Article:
The last refuge of privacy cannot be placed solely in law or technology. It must repose in both, and a thoughtful combination of the two can help us thread a path between having all our secrets trivially discoverable and preserving nothing for our later selves for fear of that discovery. ---->>>

When I think about privacy on social media sites, there's kind of the usual suspect problems, which doesn't make them any less important or severe; it's just we kind of know their shape, and we kind of know how we're going to solve them. ---->>>

Search engines generally treat personal names as search terms like any others: Data is data. ---->>>

Content zips around the Internet thanks to code - programming code. And code is subject to intellectual property laws. ---->>>

Purchasing and downloading a book on to your e-reader won't necessarily protect it from disappearing. ---->>>

Through historical accident, we've ended up with a global network that pretty much allows anybody to communicate with anyone else at any time. ---->>>

All sorts of factors contribute to what Facebook or Twitter present in a feed, or what Google or Bing show us in search results. Our expectation is that those intermediaries will provide open conduits to others' content and that the variables in their processes just help yield the information we find most relevant. ---->>>

Digital books and music are often different from their physical counterparts in that consumers buy licences to a work, revocable under an ongoing contract, rather than their own copies. ---->>>

Facebook draws from the public and public-interest sphere, a simultaneously bold and modest step towards acknowledging that our new networked technologies deeply affect our lives in ways not always captured or best shaped by the typical template of consumer and seller. ---->>>

Instead of using new technologies to preserve for ready discovery material that might in the past never have been stored, or deleting everything as soon as possible, we can develop systems that place sensitive information beyond reach until a specified amount of time has passed or other conditions are met. ---->>>

One repressive state after another has had to face the dilemma of wanting abundant Internet for economic advancement, while ruing the ways in which its citizens can become empowered to express themselves fearlessly. ---->>>

Owned technologies are easy to grasp because they're so prevalent. They're technologies that are developed and shaped by a defined group, usually someone selling it. ---->>>

Thanks to iCloud and other services, the choice of a phone or tablet today may lock a consumer into a branded silo, making it hard for him or her to do what Apple long importuned potential customers to do: switch. ---->>>

We face paired dangers. The first is that our networks are successfully attacked. The second is that our fear of attack will cause us to destroy what makes the Internet special. ---->>>

Digital books and other texts are increasingly coming under the control of distributors and other gatekeepers rather than readers and libraries. ---->>>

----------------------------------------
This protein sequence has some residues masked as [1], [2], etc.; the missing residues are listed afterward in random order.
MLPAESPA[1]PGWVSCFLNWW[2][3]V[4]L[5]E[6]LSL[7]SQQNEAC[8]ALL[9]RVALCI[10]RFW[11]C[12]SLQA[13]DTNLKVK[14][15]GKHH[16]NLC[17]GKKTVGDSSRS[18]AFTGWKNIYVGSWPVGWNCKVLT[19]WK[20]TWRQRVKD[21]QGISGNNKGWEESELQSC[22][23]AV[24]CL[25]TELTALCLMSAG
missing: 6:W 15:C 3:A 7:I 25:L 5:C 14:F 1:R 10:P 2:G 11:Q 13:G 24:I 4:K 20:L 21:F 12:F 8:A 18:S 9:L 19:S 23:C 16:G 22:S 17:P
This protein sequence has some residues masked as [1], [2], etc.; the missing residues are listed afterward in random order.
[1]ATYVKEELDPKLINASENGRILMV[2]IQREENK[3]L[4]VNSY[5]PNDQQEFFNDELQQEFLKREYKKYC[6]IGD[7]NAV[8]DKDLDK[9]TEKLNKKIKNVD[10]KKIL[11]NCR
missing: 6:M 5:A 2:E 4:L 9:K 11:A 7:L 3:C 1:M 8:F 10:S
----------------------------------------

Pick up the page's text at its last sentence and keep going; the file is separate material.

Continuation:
Attacks on Internet sites and infrastructure, and the compromise of secure information, pose a particularly tricky problem because it is usually impossible to trace an attack back to its instigator. ---->>>

Citizens identify with something larger than themselves - if one's country is attacked, it can feel like a personal attack in a way that a fellow bank customer's account theft does not feel like a personal invasion. ---->>>

People may be due the benefits of a democratic electoral process. But in the United States, content curators appropriately have a First Amendment right to present their content as they see fit. ---->>>

Technologically, the Internet works thanks to loose but trusted connections among its many constituent parts, with easy entry and exit for new ISPs or new forms of expanding access. ---->>>

The ability to make new work from old work - especially if that new work is different enough that it doesn't dent the market for the old work - is something that benefits all creators, since so few can claim not to have a giant or 10 supporting them underneath. ---->>>

The increasing legal pressure against archives has created anxieties among researchers, librarians, and journalists. They cite the need to protect sources who wish to make a record for posterity; procuring documents and interviews from those sources will be difficult if the fruits are only one subpoena away from disclosure. ---->>>

We need better options for securing the Internet. Instead of looking primarily for top-down government intervention, we can enlist the operators and users themselves. ---->>>

Biography

Nationality: American
Born: 12-24, 1969
Birthplace: Pittsburgh
Die:
Occupation: Educator

Jonathan L. Zittrain (born 24 December 1969) is an American professor of Internet law and the George Bemis Professor of International Law at Harvard Law School. He is also a professor at the Harvard Kennedy School, a professor of computer science at the Harvard School of Engineering and Applied Sciences, and co-founder and director of Harvard's Berkman Klein Center for Internet & Society (wikipedia)